Recognizing safe toys for your dog


safe toys for your dog

Do you know what to look for when buying toys for your canine companion? Here are a few things to consider next time you are out shopping for you dog.

Did you know the average American dog lover spends over a hundred dollars a year on treats and toys? At the same time, though, reports of potential hazards presented by dog toys are mushrooming, partly because there’s no agency overseeing the $40 billion dog toy market. These hazards can include anything from needles left inside stuffed toys to chemical-laden paints and choking dangers. With the holidays approaching, you want to make sure the toys you buy for your companion won’t harm him or make him sick.

Get the lead out

In 2007, Texas lab ExperTox tested four dog toys sold at Wal-Mart. The list of chemicals found in them was quite impressive and included lead, chromium, arsenic, cadmium and mercury. One toy had what the lab described as “elevated levels” of lead – almost one part per million (ppm).

Lead is the toxin dog lovers should be most concerned about, according to Dr. Sharon Gwaltney, Vice President of the ASPCA’s Animal Poison Control Center. Lead poisoning can cause abnormal behavior, vomiting, diarrhea, hiding in dark places and convulsions, which in younger dogs might be mistaken for distemper. In chronic form, lead poisoning results in anemia and weight loss. If not treated, it can cause death.

According to the American Pet Products Association, many American manufacturers make their toys in accordance with the Consumer Product Safety Commission’s

(CPSC) guidelines for lead content in children’s toys. Products intended for kids can’t contain more than 300 ppm of lead. This is way above the 1 ppm that ExperTox called “elevated levels”.

Although this sounds scary, veterinarian Dr. Steve Marks of the North Carolina State University College of Veterinary Medicine hasn’t seen even one dog ingest lead via toys in his 20 years of practice. In most cases, dogs get sick after eating or sniffing lead-based paint (which may be applied to some toys), or chewing on scrap metal or leaking batteries. Dr. Gwaltney adds that just because a toy contains lead doesn’t mean it’s dangerous to your dog. “Tests these days are so sensitive that pretty much everything you are going to check will have some tiny amount of lead in it,” she says. “There was a warning on the Internet about 30 ppm of lead in some dog toy. We figured the animal would have to eat a toy like that every day for 16 years to get a dose that would be a problem.”

But what about a pocket-sized dog? Surely what is safe for a ten-year-old child wouldn’t necessarily be okay for a Chihuahua, especially since kids don’t spend the majority of their playtime chewing and licking their toys. “CPSC has built in so many safety margins to their risk assessments that the difference is not going to be significant even if we are talking of a very tiny animal,” says Dr. Gwaltney.

Still, you should be careful when choosing a toy for your dog. Imported products don’t follow CPSC guidelines and some may contain as much as 100 times the amount of lead that’s considered safe. The ones to watch out for are toys with painted surfaces, as it’s the paint that usually contains the lead. If you are worried one of your dog’s toys might have lead in it, purchase a home test kit (the reliable ones require you to take a sample and send it off to a lab).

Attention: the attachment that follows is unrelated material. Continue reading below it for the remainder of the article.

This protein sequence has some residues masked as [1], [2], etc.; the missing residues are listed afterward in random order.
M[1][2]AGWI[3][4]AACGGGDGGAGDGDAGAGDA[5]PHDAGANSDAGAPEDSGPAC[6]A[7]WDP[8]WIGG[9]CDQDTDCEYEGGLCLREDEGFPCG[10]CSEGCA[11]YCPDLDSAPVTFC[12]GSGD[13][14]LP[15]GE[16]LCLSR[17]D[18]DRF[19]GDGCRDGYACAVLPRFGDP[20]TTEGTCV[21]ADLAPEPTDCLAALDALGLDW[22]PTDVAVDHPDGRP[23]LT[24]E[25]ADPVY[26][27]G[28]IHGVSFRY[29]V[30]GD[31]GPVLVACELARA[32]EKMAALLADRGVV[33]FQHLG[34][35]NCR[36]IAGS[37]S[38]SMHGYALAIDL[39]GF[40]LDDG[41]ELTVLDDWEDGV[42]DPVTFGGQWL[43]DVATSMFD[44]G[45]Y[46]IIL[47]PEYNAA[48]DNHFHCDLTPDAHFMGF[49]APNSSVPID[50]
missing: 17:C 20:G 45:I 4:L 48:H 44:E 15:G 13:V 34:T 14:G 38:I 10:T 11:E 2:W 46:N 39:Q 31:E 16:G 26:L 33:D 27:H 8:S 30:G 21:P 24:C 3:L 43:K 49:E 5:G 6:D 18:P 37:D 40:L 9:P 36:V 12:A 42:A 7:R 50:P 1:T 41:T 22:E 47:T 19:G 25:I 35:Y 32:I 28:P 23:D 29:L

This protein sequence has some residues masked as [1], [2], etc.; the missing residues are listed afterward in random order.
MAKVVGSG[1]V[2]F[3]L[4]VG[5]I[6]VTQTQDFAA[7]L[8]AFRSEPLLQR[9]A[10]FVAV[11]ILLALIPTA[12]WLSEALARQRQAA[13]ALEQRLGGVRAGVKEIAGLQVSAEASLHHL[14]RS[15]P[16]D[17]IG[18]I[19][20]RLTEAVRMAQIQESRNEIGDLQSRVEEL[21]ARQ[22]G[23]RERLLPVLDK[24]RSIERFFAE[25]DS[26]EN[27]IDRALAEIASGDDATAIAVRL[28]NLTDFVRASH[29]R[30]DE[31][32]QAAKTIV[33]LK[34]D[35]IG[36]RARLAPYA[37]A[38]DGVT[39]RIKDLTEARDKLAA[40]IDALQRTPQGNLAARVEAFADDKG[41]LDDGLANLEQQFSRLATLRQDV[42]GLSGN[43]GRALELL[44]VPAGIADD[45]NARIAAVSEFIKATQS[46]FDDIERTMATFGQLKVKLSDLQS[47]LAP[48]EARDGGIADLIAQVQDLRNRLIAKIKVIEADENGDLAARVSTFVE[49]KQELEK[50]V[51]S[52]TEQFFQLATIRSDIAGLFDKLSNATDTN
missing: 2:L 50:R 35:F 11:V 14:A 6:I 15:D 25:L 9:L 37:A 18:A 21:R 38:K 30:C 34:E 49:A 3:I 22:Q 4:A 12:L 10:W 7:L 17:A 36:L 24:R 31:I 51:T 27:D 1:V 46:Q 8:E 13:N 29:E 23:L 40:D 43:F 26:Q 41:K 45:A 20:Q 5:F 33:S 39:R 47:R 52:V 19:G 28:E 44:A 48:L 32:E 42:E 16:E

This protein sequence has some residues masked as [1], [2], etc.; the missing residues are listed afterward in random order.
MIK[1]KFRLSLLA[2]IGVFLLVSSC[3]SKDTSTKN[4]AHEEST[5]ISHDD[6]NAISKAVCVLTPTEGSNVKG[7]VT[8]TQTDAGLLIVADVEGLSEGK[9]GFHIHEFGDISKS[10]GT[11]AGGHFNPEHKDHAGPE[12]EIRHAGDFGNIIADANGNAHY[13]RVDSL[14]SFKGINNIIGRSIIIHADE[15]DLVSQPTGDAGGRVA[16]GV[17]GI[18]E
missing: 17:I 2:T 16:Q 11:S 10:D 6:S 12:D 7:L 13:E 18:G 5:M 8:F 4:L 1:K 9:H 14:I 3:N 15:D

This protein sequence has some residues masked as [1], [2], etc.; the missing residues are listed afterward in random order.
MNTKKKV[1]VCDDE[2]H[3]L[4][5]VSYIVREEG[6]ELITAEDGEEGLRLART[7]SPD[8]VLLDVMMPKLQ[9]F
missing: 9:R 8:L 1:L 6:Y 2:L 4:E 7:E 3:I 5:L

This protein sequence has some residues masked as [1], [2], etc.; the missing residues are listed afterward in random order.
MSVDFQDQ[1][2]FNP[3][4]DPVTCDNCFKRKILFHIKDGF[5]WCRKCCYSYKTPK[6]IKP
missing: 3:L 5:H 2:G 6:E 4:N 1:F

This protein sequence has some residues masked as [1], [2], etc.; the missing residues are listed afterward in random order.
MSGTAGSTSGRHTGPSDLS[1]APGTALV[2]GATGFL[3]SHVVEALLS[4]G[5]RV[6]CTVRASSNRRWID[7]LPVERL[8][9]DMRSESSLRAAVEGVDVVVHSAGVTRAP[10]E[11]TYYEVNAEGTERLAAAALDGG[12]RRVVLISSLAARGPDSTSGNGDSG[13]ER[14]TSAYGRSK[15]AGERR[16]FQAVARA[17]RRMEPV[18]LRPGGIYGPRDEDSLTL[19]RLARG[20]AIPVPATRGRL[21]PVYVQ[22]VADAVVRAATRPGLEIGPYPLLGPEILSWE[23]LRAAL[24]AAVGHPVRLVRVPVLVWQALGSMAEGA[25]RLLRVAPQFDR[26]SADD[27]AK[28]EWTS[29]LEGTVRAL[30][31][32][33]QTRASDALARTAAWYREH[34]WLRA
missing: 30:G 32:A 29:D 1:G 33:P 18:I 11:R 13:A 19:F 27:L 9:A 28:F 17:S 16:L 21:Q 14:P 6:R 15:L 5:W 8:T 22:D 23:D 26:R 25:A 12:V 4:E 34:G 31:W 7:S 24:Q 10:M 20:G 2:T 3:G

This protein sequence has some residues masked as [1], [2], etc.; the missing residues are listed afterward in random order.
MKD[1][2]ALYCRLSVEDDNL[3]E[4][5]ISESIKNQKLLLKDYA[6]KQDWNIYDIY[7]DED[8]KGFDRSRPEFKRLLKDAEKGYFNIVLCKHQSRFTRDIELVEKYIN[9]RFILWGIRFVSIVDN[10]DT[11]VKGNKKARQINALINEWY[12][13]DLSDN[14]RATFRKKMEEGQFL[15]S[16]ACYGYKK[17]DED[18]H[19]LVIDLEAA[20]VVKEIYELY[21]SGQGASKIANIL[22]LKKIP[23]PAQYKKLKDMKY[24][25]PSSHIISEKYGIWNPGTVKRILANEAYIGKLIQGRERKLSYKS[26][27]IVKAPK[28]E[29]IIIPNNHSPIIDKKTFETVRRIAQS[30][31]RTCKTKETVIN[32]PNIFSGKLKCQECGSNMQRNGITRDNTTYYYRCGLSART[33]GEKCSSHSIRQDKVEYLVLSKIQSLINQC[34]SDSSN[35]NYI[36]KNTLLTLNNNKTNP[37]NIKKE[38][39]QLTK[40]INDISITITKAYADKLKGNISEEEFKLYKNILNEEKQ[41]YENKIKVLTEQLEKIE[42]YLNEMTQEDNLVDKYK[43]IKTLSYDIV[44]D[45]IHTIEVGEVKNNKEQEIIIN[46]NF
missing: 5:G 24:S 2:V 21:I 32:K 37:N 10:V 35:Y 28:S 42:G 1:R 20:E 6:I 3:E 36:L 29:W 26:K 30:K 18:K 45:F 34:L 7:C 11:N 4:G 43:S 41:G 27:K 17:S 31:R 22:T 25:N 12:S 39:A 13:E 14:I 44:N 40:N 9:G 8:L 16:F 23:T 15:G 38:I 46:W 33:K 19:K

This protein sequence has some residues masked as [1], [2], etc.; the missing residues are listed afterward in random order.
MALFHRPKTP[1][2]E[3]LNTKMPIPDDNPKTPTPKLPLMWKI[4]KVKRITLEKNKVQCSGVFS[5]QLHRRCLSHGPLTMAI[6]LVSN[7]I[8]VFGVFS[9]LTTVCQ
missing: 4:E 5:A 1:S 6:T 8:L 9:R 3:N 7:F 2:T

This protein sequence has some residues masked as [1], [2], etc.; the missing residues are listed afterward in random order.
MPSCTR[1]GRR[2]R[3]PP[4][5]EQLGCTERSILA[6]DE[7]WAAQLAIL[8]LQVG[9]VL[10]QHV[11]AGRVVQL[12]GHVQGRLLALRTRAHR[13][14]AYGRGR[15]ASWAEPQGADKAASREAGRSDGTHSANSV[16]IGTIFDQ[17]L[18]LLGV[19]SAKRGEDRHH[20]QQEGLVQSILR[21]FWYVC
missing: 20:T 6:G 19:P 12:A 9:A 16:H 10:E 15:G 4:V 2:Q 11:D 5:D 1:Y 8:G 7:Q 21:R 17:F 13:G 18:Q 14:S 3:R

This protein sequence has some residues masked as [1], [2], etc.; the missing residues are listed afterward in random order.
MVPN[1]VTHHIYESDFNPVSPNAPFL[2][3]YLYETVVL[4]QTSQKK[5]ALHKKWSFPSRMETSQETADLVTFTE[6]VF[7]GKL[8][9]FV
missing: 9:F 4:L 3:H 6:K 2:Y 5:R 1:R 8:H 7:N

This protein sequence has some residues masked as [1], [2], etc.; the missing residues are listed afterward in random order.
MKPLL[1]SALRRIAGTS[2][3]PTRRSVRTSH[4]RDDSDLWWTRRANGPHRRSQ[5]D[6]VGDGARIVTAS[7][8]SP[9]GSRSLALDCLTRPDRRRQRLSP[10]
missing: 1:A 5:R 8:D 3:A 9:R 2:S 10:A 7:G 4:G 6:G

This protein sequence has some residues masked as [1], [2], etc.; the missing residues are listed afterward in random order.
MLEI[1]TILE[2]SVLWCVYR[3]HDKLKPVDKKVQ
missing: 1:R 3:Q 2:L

If the amount of lead found is significant (over 300 ppm) you can ask your vet to test the dog’s blood. Since lead poisoning is not a common disease, your veterinarian might not suspect it right away, even if the dog has all the symptoms. But don’t worry – once treatment begins, the prognosis is good.

Don’t choke

When it comes to safety, think choking hazard. Although tennis balls are a common dog toy, for example, they are often a problem since dogs can chew them in half and try to swallow the bits. The rule of thumb is to know your dog. Don’t give him a new toy and then leave him alone. If he chews tennis balls to pieces you can still give them to him, but monitor him and take the ball away after playtime.

Last but not least – squeakers. If your dog is like mine he will try to get that tiny plastic pouch out of his toy as fast as possible. Once he does, throw the squeaker away. It’s common for dogs to choke on them. In addition, the polyester filling dogs sometimes tear out of plush toys (often in search of the squeaker) is not toxic per se, but if ingested in large amounts it can cause stomach problems, including inflammation. If it causes a blockage, it may even require surgery.

When you go shopping for dog toys, take the accompanying checklist with you. That way, you’ll help ensure the gift you buy for your companion gives him many hours of safe and healthy playtime!

7 steps to safe toys

1) Check where the toy was made. Choose products made in North America or Europe over those mass-produced and imported from other countries, where safety standards are often less stringent.

2) Read labels, check the manufacturer’s website, or call to ask if they test their products for toxicity.

3) Inspect the toy for loose parts and pieces that might easily come off and be a choking hazard.

4) Don’t give children’s toys to dogs. For example, dogs might chew off and choke on the eyes and noses of stuffed animals.

5) Remember – no toy is indestructible. If your dog is an energetic chewer, buy products made of durable materials such as natural rubber.

6) Be size-wise: make sure the toy is not too small for your dog and that he can’t easily swallow it or choke on it. If you have several dogs, base the size of toys you buy on the size of the largest dog.

7) Don’t leave your dog unattended with a new toy.

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